Consumers support bill that doesn’t support science

The incredible/regrettable egg bill — which is it? That depends on who you ask. American consumers overwhelmingly support the national legislation regarding egg production that was introduced last week in Congress, according to a new survey.

Consumers said they would support federal legislation that would transition egg production from the existing conventional cages used for egg-laying hens to enriched cages by a margin of 4-to-1. Furthermore, consumers said that federal legislation was preferable to state legislation by a margin of 2-to-1.

The study was conducted by an independent research company, The Bantam Group, and commissioned by United Egg Producers which represents the majority of egg farmers in the U.S. and which supports the federal legislation. However, the survey’s sponsorship was anonymous so as to not bias any of the 2,000 respondents, all of whom were registered voters.

Consumers support the transition to enriched cages for egg production by a margin of 12-to-1. Consumers also said that the two most important groups to support this transition outlined in the federal legislation (H.R. 3798) to enriched cages are UEP and the Humane Society of the United States (HSUS), both of which support the bill, as do more than 11 egg and farm groups, 10 animal protection groups, and the National Consumers League. Fifty-nine percent of consumers said they would be “more supportive” if they knew that UEP and HSUS supported such legislation; only 1 percent said they would be more opposed.

Enriched cages provide egg-laying hens nearly double the amount of space they currently have in conventional cages, plus provide perches, nest boxes, and scratch pads, which allow the hens to exhibit their natural behaviors.

“This is legislation that egg farmers and consumers overwhelmingly support,” said David Lathem, a Georgia egg farmer and chairman of UEP.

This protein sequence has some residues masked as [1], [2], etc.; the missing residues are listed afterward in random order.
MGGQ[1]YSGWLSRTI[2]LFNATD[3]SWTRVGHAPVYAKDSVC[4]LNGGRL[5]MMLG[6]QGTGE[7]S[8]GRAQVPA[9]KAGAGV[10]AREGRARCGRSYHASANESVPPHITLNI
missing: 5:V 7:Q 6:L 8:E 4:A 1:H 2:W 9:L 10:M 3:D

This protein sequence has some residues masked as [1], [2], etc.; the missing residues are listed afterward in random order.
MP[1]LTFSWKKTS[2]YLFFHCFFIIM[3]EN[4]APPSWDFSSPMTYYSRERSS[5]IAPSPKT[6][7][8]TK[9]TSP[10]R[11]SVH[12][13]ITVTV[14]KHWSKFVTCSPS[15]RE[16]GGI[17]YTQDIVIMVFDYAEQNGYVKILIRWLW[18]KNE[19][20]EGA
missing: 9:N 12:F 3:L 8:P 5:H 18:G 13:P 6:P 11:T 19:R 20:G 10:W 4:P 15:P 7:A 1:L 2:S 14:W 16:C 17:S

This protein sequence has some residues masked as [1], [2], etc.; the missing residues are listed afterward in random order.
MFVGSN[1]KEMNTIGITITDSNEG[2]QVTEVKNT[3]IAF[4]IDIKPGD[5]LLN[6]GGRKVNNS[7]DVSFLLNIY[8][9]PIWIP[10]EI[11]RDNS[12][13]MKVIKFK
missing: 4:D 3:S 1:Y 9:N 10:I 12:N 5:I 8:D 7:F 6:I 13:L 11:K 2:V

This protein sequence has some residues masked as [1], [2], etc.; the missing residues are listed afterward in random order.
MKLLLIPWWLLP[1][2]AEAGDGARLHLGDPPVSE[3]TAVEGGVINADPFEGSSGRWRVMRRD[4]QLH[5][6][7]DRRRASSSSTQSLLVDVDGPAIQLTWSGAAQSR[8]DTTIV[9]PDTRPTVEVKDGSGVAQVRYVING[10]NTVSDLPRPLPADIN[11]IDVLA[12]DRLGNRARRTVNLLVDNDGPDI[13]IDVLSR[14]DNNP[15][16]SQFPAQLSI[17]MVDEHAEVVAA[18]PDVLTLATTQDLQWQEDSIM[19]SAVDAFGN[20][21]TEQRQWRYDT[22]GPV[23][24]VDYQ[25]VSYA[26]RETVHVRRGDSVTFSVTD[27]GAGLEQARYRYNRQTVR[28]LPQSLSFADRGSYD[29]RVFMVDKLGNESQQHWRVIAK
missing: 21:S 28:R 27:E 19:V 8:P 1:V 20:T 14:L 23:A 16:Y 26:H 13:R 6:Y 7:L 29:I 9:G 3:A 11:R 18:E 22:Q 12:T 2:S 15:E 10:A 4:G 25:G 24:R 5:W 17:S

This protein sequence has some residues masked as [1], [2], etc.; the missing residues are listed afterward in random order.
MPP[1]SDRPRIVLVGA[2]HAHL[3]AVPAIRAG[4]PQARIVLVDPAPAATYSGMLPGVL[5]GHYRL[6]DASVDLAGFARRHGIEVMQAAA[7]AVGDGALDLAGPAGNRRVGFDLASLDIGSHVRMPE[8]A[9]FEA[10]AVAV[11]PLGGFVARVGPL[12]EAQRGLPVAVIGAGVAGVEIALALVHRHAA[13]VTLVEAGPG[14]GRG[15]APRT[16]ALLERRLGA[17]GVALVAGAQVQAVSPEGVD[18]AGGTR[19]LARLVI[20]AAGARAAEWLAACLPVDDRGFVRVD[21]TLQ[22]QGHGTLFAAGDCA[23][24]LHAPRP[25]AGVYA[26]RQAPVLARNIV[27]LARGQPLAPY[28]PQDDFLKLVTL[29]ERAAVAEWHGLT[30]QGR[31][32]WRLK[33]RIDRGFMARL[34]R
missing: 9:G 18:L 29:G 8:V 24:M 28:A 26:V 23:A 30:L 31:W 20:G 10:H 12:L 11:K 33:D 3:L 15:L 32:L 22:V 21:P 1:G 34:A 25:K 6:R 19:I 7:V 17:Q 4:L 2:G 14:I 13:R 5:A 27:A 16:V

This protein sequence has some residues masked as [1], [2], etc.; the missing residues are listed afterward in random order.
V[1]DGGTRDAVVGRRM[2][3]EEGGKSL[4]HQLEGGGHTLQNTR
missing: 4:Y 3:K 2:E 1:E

The survey was fielded by an independent research group, Bantam, which conducted two nationwide surveys, of 1,000 registered voters each, December 27, 2011 through January 20, 2012. The first survey investigated consumer support for enriched cages, the second survey investigated consumer support for the federal legislation. The question of federal versus state legislation is important because several states, including Ohio, have already have established, or are in the process of establishing, different laws regarding the housing and sale of eggs.

While consumers may support the legislation, many agricultural groups do not. The American Farm Bureau Federation today strongly criticized a bill pushed by the Humane Society of the United States and the United Egg Producers to implement an agreement they reached to replace decades of science-based animal care practices with strict government control.

“This bill would result in mandated animal care standards based largely on the political goals of an animal rights group that seeks to eventually shut down animal agriculture by government mandate,” said Bob Stallman, American Farm Bureau president. “The bill ignores the science supporting the consensus among mainstream agricultural veterinarians, animal scientists and livestock producers. We see this legislation as an attempt by a radical animal rights group to legitimize a policy package that will undoubtedly be used to bully other livestock producers.”

According to Stallman, as science has provided improved animal care standards, techniques and tools over the years, farmers and ranchers have steadily and voluntarily adopted these improvements to enhance the welfare of their livestock and viability of their operations.

“The top priority of America’s farm and ranch families is to raise healthy animals, which results in healthy food for our nation,” Stallman said. “Our food supply is simply too important for scientifically proven production standards to be outlawed on any basis. We firmly believe that any approach to animal care that does not rely on the expertise of veterinarians and animal scientists collaborating with farmers, ranchers and other livestock producers – in short, the people who work with farm animals daily – is simply not justified.”

Other organizations raising serious concerns about the bill include the National Cattlemen’s Beef Association, American Farm Bureau Federation, National Chicken Council, the National Turkey Federation and the National Milk Producers Federation.

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  1. any research or data on implications on increased production costs and consumer retail costs. if it does create higher prices long term are consumer and other groups going to blame it on high corn cost c/o ethanol or whatever else they can pick on? vicious cycle

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